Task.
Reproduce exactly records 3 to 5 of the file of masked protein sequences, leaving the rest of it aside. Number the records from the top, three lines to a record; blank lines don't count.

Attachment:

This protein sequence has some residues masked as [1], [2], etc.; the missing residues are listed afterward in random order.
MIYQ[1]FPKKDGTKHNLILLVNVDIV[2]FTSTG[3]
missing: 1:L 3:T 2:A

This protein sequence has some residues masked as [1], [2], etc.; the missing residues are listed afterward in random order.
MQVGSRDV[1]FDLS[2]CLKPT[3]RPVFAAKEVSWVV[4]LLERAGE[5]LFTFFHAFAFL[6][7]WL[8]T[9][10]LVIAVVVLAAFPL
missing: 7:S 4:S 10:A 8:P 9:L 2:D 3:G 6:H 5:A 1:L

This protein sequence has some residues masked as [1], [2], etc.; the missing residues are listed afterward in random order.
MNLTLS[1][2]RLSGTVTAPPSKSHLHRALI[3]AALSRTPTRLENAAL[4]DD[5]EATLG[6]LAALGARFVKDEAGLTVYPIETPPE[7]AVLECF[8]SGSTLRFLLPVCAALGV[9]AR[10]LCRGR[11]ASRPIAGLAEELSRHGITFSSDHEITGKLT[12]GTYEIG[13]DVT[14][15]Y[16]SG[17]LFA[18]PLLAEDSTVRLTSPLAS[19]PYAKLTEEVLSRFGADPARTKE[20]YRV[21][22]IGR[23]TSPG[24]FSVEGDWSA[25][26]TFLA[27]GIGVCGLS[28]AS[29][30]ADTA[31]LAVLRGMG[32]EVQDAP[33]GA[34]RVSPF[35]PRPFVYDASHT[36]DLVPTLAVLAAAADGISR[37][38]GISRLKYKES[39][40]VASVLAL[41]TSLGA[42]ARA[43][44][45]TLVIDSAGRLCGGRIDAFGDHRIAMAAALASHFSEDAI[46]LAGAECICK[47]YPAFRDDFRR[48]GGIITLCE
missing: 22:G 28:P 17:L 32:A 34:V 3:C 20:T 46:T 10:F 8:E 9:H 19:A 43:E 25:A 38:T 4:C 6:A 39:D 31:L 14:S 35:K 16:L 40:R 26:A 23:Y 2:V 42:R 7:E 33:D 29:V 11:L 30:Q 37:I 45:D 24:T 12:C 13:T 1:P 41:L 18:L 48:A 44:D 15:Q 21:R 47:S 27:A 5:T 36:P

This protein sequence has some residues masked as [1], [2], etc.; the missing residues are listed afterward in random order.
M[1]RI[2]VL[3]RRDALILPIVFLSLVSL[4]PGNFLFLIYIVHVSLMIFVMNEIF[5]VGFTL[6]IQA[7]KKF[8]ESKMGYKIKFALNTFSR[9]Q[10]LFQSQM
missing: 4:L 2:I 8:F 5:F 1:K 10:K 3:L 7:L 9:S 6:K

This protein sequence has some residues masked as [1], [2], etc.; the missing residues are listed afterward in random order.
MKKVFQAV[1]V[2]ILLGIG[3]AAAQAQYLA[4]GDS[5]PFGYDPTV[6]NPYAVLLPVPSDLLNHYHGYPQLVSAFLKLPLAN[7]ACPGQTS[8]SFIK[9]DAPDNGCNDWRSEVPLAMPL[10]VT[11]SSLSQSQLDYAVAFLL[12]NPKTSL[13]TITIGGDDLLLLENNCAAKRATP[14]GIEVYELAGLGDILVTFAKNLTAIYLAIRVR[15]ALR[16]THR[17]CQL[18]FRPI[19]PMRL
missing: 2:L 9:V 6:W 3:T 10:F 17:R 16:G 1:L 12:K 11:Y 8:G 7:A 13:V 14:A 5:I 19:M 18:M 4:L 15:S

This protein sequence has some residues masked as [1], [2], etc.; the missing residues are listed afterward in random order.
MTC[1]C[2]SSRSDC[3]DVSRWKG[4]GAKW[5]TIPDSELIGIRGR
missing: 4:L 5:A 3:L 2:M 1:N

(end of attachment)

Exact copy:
This protein sequence has some residues masked as [1], [2], etc.; the missing residues are listed afterward in random order.
MNLTLS[1][2]RLSGTVTAPPSKSHLHRALI[3]AALSRTPTRLENAAL[4]DD[5]EATLG[6]LAALGARFVKDEAGLTVYPIETPPE[7]AVLECF[8]SGSTLRFLLPVCAALGV[9]AR[10]LCRGR[11]ASRPIAGLAEELSRHGITFSSDHEITGKLT[12]GTYEIG[13]DVT[14][15]Y[16]SG[17]LFA[18]PLLAEDSTVRLTSPLAS[19]PYAKLTEEVLSRFGADPARTKE[20]YRV[21][22]IGR[23]TSPG[24]FSVEGDWSA[25][26]TFLA[27]GIGVCGLS[28]AS[29][30]ADTA[31]LAVLRGMG[32]EVQDAP[33]GA[34]RVSPF[35]PRPFVYDASHT[36]DLVPTLAVLAAAADGISR[37][38]GISRLKYKES[39][40]VASVLAL[41]TSLGA[42]ARA[43][44][45]TLVIDSAGRLCGGRIDAFGDHRIAMAAALASHFSEDAI[46]LAGAECICK[47]YPAFRDDFRR[48]GGIITLCE
missing: 22:G 28:P 17:L 32:A 34:V 3:C 20:T 46:T 10:F 8:E 9:H 19:A 43:E 25:A 38:T 4:C 6:A 39:D 31:L 14:S 35:K 16:L 40:R 26:A 23:Y 2:V 42:R 7:E 33:D 29:V 11:L 30:Q 37:I 45:D 24:T 12:C 13:T 1:P 41:L 18:L 48:A 44:D 15:Q 21:R 47:S 27:A 5:T 36:P

This protein sequence has some residues masked as [1], [2], etc.; the missing residues are listed afterward in random order.
M[1]RI[2]VL[3]RRDALILPIVFLSLVSL[4]PGNFLFLIYIVHVSLMIFVMNEIF[5]VGFTL[6]IQA[7]KKF[8]ESKMGYKIKFALNTFSR[9]Q[10]LFQSQM
missing: 4:L 2:I 8:F 5:F 1:K 10:K 3:L 7:L 9:S 6:K

This protein sequence has some residues masked as [1], [2], etc.; the missing residues are listed afterward in random order.
MKKVFQAV[1]V[2]ILLGIG[3]AAAQAQYLA[4]GDS[5]PFGYDPTV[6]NPYAVLLPVPSDLLNHYHGYPQLVSAFLKLPLAN[7]ACPGQTS[8]SFIK[9]DAPDNGCNDWRSEVPLAMPL[10]VT[11]SSLSQSQLDYAVAFLL[12]NPKTSL[13]TITIGGDDLLLLENNCAAKRATP[14]GIEVYELAGLGDILVTFAKNLTAIYLAIRVR[15]ALR[16]THR[17]CQL[18]FRPI[19]PMRL
missing: 2:L 9:V 6:W 3:T 10:F 17:R 16:G 1:L 12:K 11:Y 8:G 7:A 13:V 14:A 5:I 19:M 18:M 4:L 15:S